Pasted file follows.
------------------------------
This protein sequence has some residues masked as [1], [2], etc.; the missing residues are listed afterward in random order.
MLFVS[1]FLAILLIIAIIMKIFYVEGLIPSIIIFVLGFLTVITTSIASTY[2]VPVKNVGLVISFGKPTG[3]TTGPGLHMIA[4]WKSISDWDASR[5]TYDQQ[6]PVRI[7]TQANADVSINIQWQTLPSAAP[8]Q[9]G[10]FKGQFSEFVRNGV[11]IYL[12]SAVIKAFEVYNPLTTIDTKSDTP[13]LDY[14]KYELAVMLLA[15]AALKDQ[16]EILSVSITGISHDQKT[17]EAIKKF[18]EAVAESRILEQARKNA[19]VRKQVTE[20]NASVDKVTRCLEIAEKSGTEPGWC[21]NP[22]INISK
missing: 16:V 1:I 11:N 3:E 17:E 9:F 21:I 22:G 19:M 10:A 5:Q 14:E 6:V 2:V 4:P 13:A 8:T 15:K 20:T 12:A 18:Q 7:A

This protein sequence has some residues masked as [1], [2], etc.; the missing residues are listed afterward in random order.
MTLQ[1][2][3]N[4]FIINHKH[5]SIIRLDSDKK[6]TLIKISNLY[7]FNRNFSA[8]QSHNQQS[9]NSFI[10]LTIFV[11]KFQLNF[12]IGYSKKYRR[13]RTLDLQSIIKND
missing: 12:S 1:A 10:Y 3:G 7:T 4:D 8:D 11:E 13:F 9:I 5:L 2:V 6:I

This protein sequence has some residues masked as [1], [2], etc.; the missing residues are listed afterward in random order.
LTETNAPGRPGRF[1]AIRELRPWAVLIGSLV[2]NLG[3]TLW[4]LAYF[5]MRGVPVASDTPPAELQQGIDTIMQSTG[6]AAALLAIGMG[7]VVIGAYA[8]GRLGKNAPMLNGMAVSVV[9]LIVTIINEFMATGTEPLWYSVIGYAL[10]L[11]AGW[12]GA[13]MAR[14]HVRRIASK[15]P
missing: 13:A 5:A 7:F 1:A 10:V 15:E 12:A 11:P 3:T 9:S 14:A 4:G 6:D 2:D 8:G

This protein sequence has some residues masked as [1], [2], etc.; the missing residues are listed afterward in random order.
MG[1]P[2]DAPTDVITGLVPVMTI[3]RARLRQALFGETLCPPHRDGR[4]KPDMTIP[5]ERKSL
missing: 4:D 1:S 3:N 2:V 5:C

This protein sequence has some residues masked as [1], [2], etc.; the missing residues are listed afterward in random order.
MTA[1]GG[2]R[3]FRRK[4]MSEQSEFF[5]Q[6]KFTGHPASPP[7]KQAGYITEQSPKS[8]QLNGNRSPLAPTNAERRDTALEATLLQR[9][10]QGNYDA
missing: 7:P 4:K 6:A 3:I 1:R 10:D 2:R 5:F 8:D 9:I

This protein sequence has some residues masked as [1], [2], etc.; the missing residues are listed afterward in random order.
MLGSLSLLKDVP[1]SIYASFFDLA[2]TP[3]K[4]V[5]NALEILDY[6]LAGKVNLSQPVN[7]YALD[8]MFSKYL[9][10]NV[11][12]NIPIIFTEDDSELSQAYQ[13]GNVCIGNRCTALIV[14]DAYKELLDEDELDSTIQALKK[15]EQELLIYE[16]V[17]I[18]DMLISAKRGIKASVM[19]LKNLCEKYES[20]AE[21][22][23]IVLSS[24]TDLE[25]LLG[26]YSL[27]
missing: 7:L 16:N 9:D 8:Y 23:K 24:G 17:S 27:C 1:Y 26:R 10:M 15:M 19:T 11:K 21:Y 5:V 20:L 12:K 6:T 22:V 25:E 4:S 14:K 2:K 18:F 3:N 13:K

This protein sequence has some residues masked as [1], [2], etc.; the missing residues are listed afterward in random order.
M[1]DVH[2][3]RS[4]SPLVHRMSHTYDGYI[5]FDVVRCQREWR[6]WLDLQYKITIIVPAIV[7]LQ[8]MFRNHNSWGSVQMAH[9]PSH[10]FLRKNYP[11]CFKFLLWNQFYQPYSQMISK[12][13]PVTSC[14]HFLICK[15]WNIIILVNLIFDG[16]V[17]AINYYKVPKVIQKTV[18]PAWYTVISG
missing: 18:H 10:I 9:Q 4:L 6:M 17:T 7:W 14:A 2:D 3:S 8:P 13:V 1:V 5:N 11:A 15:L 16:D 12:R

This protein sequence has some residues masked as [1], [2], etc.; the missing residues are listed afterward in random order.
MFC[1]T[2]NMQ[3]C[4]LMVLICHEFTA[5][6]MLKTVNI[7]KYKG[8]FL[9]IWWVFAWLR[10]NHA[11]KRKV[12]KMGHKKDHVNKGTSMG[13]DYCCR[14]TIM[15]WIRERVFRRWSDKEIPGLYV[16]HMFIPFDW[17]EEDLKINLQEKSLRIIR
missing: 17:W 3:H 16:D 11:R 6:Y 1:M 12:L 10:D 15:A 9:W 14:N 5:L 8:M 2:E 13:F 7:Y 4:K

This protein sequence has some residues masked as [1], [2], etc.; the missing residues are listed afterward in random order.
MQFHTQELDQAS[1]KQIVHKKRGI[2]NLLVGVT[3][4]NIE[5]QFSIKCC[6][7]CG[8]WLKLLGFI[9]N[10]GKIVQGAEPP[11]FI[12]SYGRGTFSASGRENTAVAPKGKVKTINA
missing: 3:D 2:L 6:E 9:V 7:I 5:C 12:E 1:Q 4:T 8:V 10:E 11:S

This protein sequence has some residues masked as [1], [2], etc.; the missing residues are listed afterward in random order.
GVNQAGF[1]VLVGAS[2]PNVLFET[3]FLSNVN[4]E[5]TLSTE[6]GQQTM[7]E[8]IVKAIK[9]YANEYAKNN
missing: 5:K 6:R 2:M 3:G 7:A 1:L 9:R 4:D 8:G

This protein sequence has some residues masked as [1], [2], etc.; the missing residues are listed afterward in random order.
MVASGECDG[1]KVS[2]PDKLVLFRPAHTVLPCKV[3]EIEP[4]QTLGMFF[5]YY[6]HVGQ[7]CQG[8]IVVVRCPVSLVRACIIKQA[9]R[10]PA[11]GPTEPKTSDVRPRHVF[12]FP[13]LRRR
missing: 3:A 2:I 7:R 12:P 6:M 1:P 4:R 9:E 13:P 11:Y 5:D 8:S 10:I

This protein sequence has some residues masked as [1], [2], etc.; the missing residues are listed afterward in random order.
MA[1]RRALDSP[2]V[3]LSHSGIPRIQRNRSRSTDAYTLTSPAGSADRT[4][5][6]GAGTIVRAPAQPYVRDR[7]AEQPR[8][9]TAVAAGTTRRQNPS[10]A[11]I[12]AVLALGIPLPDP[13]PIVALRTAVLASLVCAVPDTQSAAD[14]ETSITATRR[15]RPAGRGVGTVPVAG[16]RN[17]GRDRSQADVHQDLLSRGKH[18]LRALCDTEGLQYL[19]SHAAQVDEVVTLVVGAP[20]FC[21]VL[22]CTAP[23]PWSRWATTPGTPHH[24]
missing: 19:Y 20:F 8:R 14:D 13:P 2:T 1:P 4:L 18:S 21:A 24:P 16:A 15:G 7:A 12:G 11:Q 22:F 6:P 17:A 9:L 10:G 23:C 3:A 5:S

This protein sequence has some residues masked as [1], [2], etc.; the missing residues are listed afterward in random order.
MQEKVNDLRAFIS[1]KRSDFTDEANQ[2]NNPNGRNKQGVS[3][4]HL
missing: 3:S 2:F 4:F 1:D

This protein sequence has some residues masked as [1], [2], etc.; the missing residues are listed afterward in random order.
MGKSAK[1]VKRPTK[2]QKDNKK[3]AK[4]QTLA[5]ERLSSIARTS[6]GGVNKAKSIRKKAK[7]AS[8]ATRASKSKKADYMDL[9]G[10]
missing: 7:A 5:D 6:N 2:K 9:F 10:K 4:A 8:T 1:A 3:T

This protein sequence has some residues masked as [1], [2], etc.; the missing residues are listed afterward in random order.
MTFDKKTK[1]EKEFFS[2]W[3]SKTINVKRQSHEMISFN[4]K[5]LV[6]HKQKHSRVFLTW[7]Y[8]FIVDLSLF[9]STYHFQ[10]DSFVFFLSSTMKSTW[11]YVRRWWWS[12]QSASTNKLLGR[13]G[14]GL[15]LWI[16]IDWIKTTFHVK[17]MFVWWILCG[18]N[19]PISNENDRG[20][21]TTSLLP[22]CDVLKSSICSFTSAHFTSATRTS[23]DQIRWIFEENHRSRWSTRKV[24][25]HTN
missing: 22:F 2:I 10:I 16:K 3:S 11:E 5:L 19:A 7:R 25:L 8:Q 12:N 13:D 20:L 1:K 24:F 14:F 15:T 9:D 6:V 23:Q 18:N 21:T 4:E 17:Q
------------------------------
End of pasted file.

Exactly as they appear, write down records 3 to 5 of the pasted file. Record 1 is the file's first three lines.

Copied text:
This protein sequence has some residues masked as [1], [2], etc.; the missing residues are listed afterward in random order.
LTETNAPGRPGRF[1]AIRELRPWAVLIGSLV[2]NLG[3]TLW[4]LAYF[5]MRGVPVASDTPPAELQQGIDTIMQSTG[6]AAALLAIGMG[7]VVIGAYA[8]GRLGKNAPMLNGMAVSVV[9]LIVTIINEFMATGTEPLWYSVIGYAL[10]L[11]AGW[12]GA[13]MAR[14]HVRRIASK[15]P
missing: 13:A 5:A 7:F 1:A 10:V 15:E 12:A 11:P 3:T 9:S 14:A 4:G 6:D 2:D 8:G

This protein sequence has some residues masked as [1], [2], etc.; the missing residues are listed afterward in random order.
MG[1]P[2]DAPTDVITGLVPVMTI[3]RARLRQALFGETLCPPHRDGR[4]KPDMTIP[5]ERKSL
missing: 4:D 1:S 3:N 2:V 5:C

This protein sequence has some residues masked as [1], [2], etc.; the missing residues are listed afterward in random order.
MTA[1]GG[2]R[3]FRRK[4]MSEQSEFF[5]Q[6]KFTGHPASPP[7]KQAGYITEQSPKS[8]QLNGNRSPLAPTNAERRDTALEATLLQR[9][10]QGNYDA
missing: 7:P 4:K 6:A 3:I 1:R 10:D 2:R 5:F 8:D 9:I